Whenever I talk about stolen dogs, the conversation constantly ends up down that cul-de-sac of despair where one question is left suspended between minds: why would anyone steal a dog away from his family? It’s a question that haunts and tortures the victims of dognapping.
Over the years I’ve done my fair share of plamasing for animals. Yes, I’ve had to keep in with animal owners who steal, cheat, and fool people. I did it to rescue, to shelter, or simply to keep an animal’s hunger at bay. My plamasing days are over because I can no longer stomach the ‘so whats’ and the ‘f**k ems’ that originate from this entitled, selfish, irrational mindset.
Entitlement based on an untruthful self-centred narrative – one part of the jigsaw that creates the perfect context that justifies wrong-doing and theft. This is explanation number one for dog theft: entitlement. Sure, I can take a dog if I want to. Entitlement is one of the ingredients that supports their rationalisation/justification when you try reason with their irrational mind. And I did try – towards the end, before I parted ways, for good. I tried to intervene in that mind-boggling mindset. It was a long goodbye with one family as it’s hard to turn your back on animals in need. It is important to remember some rescuers are plunged into these complex situations when the legal channels fail or where there is a secretive collusion that you can do nothing about. It is the untold story that most would not believe but that is for another blog. So, before I parted my ways with this one family who happened to refuse to take their horses off someone’s land for years, I decided to ask one of them how could they use the land of a farming family when the land was needed by the people who actually owned it. He threw out so many irrational explanations to create a maze to make it impossible for me to get anywhere. Typical of a mindset of someone who takes with no regard for the person they steal from; they try reduce culpability by throwing out ‘poor me’ justifications, demonise the person (the victim),or deflect from the wrong-doing. They have a rehearsed talent to rationalise the irrational. I did get to finish with this line, ‘it is not your land!’ Silence descended and it was my time to leave. Some people indeed ‘can’t handle the truth’. So they live amongst and befriend those who are happy to wade through a valley of lies for the rest of their lives. It maintains their status-quo. They like it there.
Poverty is not an excuse for dog theft as many people are very poor and they do not steal and many people who steal dogs have more money than some of us will ever know. And so we are brought to another reason for dog theft: the ‘done thing’ amongst their peer group or maybe their family. The habit of stealing (reason number two). With Covid not many houses are easy to access with people at home so with their self-created entitlement to what is yours, along with a habit for stealing, all contribute to their irrational justifications: what is yours is theirs!Your much loved pet or pets become the target in their mind-less rather than mindful dartboard. Yes, they have a right to steal your pet! They don’t need to, they don’t really need the money, but they might as well just steal your dog. I must add, they are still stealing for a monetary gain, but it’s not to put food on the table. It’s ‘what they do’ because ‘they can’.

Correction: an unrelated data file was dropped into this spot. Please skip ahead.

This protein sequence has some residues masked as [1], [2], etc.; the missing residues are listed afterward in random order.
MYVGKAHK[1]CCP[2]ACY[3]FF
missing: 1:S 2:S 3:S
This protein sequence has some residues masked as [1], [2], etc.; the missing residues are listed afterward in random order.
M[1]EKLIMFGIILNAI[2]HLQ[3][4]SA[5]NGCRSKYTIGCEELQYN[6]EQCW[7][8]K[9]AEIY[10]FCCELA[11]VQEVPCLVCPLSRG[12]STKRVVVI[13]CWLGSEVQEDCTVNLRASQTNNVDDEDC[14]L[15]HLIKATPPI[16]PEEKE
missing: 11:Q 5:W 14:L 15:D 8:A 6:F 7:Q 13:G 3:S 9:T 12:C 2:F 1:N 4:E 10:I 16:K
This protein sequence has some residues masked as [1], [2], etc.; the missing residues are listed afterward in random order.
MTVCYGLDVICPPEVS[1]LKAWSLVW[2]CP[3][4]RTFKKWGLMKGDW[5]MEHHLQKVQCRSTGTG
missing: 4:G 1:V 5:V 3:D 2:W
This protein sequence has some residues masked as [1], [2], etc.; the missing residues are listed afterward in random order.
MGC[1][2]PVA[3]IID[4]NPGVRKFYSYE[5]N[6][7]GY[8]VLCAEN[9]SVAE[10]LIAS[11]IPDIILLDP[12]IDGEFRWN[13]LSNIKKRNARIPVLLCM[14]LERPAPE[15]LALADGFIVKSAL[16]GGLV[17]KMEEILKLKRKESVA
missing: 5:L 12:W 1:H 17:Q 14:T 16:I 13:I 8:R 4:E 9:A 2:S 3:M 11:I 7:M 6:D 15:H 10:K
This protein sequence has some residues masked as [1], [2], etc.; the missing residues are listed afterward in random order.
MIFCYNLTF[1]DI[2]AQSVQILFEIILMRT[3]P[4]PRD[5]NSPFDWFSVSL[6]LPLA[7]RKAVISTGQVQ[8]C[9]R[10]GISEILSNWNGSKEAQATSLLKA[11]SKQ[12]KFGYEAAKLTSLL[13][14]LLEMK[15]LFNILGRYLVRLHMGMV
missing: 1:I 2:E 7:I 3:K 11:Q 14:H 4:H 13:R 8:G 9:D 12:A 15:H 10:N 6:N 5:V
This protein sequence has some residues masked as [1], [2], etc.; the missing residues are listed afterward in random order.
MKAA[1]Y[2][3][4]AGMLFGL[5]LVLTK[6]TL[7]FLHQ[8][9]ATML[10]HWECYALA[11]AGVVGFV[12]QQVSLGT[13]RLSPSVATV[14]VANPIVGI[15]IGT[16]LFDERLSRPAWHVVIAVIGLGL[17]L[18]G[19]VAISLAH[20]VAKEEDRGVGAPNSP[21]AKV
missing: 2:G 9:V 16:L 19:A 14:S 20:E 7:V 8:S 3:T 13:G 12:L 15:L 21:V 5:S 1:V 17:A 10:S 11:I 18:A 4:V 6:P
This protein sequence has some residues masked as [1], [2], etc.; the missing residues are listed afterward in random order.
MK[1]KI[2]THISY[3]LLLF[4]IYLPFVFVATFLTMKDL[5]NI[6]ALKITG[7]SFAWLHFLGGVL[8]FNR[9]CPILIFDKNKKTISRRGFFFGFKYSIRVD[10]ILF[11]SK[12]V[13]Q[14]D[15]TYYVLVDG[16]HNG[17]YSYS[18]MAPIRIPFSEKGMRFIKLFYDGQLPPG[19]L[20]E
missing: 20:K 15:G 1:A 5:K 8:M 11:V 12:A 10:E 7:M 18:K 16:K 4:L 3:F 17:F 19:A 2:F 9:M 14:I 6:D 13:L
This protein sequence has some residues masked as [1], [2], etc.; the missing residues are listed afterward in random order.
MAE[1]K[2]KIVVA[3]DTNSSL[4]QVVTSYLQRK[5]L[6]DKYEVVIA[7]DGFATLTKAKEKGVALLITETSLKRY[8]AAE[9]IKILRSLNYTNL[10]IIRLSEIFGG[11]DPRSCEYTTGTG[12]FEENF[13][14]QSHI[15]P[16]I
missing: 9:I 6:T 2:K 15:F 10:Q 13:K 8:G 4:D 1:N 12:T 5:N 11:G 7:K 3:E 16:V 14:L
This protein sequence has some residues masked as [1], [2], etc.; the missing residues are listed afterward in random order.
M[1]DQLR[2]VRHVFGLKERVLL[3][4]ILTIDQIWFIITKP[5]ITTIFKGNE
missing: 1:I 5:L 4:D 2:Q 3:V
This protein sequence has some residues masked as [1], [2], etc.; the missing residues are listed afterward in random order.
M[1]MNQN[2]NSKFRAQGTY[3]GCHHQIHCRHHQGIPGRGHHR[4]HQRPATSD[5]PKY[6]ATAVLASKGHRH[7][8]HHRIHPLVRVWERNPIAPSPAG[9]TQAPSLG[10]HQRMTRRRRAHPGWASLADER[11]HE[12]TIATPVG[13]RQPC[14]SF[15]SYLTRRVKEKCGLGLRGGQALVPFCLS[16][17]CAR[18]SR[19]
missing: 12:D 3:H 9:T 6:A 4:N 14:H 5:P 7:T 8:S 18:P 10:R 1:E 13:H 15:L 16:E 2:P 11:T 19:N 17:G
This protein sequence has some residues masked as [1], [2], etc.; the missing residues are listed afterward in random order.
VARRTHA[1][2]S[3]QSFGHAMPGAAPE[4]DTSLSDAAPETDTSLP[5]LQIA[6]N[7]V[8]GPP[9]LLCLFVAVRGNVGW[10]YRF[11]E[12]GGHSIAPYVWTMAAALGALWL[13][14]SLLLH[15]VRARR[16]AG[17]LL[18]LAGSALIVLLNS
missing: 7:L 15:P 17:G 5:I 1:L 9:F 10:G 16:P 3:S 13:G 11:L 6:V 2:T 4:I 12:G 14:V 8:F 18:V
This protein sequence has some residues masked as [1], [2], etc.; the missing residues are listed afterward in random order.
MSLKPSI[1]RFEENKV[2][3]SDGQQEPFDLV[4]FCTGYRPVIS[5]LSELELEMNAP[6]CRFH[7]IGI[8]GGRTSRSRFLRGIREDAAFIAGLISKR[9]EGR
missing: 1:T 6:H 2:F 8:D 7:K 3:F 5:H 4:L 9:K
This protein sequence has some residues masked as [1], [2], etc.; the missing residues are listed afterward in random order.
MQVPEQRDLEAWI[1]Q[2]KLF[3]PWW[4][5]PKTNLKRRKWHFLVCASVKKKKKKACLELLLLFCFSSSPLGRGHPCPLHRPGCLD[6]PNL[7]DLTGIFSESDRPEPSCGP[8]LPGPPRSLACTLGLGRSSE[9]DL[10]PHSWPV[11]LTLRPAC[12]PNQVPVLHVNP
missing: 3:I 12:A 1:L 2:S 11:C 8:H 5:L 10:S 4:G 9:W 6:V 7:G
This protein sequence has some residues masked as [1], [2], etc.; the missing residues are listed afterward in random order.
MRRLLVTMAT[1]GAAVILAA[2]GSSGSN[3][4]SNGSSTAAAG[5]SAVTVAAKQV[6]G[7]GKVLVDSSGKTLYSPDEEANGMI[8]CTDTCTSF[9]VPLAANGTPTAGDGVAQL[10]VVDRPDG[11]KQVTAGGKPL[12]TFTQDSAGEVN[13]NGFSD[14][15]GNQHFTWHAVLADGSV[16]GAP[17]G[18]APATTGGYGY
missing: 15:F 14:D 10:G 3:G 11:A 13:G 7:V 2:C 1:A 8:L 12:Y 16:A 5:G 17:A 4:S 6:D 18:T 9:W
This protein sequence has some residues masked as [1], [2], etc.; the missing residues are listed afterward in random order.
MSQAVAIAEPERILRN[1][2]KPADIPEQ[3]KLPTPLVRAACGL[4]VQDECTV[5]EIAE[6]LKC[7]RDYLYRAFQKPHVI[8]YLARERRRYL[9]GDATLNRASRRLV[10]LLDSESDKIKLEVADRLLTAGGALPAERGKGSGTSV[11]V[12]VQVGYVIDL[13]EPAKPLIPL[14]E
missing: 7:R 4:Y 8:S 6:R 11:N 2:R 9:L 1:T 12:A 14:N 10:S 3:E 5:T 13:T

And now to the final ingredient that nurtures and maintains this illegal choice behaviour: the thriving dog market. This is the part that you – the potential buyer plays a part in. Those of you that buy a dog with no paper work, no background, and with no check done on you by the seller – you are an essential cog in their illegal activities. I am a rescuer and today I am being house checked by another rescue as I’m applying to adopt two old collies! And that is exactly what I expect from a reputable rescue: to be checked out! Back to you, you are handling their stolen ‘goods’ when you buy from them. What does that sound like to you?
There is a huge market out there because people are buying stolen dogs. When you do – you are also investing in creating broken families and grieving pets. And if you can’t afford to pay a rescue a rehoming fee or a legitimate breeder’s fee – you should not be buying a stolen dog.
Please, if your dog is stolen, do not waste any time in reporting. The Guards are taking this type of crime very seriously. It’s ‘not just a dog!’ – it is your dog and your dog is waiting for you, every minute of every day to get home to you. Never stop looking and if you are a pet owner who has exhausted all avenues, I hope your pet has ended up sold to a home that will care for him or her as much as you did. But always keep their photos out there in the public media landscape for everyone to see.
Finally, to you, the person who steals. A hospice nurse once told me the most difficult endings for people leaving this world are those where the person has done a terrible wrong/s. The one she remembered most was a man that hurt two collies. His pain when dying was the pain of remorse/regret and knowing he was about to face some kind of punishment for his wrong-doing. Well, that is what he screamed out for the staff to hear.
If dog theft is to be curbed, a precedent will have to be set in the courts: where a person is punished appropriately for taking an animal/a pet from his or her home. This is not a bicycle or a phone – this is a family member ripped from the family unit. Many would say they are the heart of any family. I know dogs that have healed broken families,and I know dogs who are people’s lifelines. These are the same dogs who deserve as much protection you can give them from criminals and these are the same dogs who need to be seen as more than assets in the eyes of the law.
Today draw your own big chalk line around your house and do what ever it takes to keep dog thieves out of your home.
Take care of you & your pets x